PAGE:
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socrateaser
socrateaser, Lawyer
Category: Intellectual Property Law
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My partner, he owned 51%, put a keystroke software on my computer

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My partner, he owned 51%, put a keystroke software on my computer when we were partners between 2002 and 2006. We are a Massachusetts based company. Is that legal? Can he use this information in an attempt to get me in trouble? He says he has evidence of insurance fraud and tax evasion. Can this information be used or is it too easily tampered with? The data has to be at leat 7 years old, how do I combat this? I have no idea what I wrote to someone 7 years ago and in what context it was written. He is trying to extort me for money.
Hello...you asked:

My partner, he owned 51%, put a keystroke software on my computer when we were partners between 2002 and 2006. We are a Massachusetts based company. Is that legal?

A: No. MGL ch. 266 sec. 120F makes it a misdemeanor to access a computer without authorization. Each access represents a separate offense.

Can he use this information in an attempt to get me in trouble?


A: Difficult to say, because we don't know exactly what information he has in his possession.

He says he has evidence of insurance fraud and tax evasion. Can this information be used or is it too easily tampered with?

A: Law enforcement can determine if the evidence is of sufficient quality to be admissible in a criminal trial. There is no way for me to make that determination without actually reviewing the information.

The data has to be at leat 7 years old, how do I combat this?


A: If it were me, I would call the police and let them handle the problem.

I have no idea what I wrote to someone 7 years ago and in what context it was written. He is trying to extort me for money.

A: Extortion is a very serious crime. Once again, if it were me, I would call the police and let them handle the problem.

Obviously, if you know you have committed criminal acts in the past and there is evidence on your computer, then perhaps you don't want to say anything to the police. However, there is no property related crime in Massachusetts with a statute of limitations longer than 6 years, so it's unlikely that anything your ex-partner has could be used to prosecute you for a crime. MGL ch. 277 sec. 63.

Please let me know if I can be of further assistance.
Hello,

Do you have any further questions concerning this matter, or are we all good?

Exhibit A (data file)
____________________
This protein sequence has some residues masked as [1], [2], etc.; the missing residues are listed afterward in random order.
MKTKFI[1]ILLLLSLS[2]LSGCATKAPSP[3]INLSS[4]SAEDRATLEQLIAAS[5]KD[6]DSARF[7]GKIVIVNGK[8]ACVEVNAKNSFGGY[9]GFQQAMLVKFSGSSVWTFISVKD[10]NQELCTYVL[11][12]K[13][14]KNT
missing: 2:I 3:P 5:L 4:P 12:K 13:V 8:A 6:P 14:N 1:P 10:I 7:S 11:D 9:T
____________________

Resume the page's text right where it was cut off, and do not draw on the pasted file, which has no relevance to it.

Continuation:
Thanks in advance.
Customer: replied 3 years ago.

My partner, he owned 51%, put a keystroke software on my computer when we were partners between 2002 and 2006. We are a Massachusetts based company. Is that legal?

A: No. MGL ch. 266 sec. 120F makes it a misdemeanor to access a computer without authorization. Each access represents a separate offense.


 


I thought as an employer, it is OK to look in on what your employees do on your computer?




Thanks again

You said, My partner....

Partners are not employees, and there is no employment relationship between them. Partners are owners. You also said, my computer, which to me, indicates that you, and not the company, owns the computer. If the relationship between yourself and the company, and the ownership of the computer in your original question, is different that what you originally expressed, and what you meant to say was, My employer..., and the company's computer, then my answer would be different. Here are the various possible outcomes:

1. If you were an employee, and the computer was the employer's/company's, then the employer would have authority to put surveillance software on your computer.

2. If you were an employee, and the computer was your computer, then the employer would not have the authority to put surveillance software on your computer.

3. If you were a partner, and the computer was the employer's/company's, then the law is uncertain -- it's a question for a court to determine based upon the totality of circumstances ascertained from the facts of the case at trial.

4. If you were a partner and the computer was yours, then your partner would not have the authority to put surveillance software on your computer.

As you can see, there is only one circumstance, where the surveillance software would be lawful for certain. In the other circumstances, use of the surveillance software is either absolutely illegal, or uncertain as to the result..

Hope this helps.

Customer: replied 3 years ago.
Hi, sorry if I didn't write it well.
We were partners. The company owned the computers.
Thank you for you help!
Tom
Under your stated facts, that would be option #3, which unfortunately, makes the entire issue uncertain, because while the computer is partnership property, this doesn't necessarily mean that a partner's use of that property would be a either a relinquishment of the partner's rights to privacy, or a grant of authority to a partner to plant surveillance software on the computer.

Given the ambiguity, it is unlikely that law enforcement would charge your ex-partner with a criminal act. Regardless, as I originally suggested, the statute of limitations on property related crimes in MA is six years. So, unless there is something on that computer related to your commission of an alleged crime against a person (kidnapping, sodomy, sexual assault, murder, etc.), then I don't see how your ex-partner could use anything against you, because the statute of limitations has already expired.

Hope this helps.
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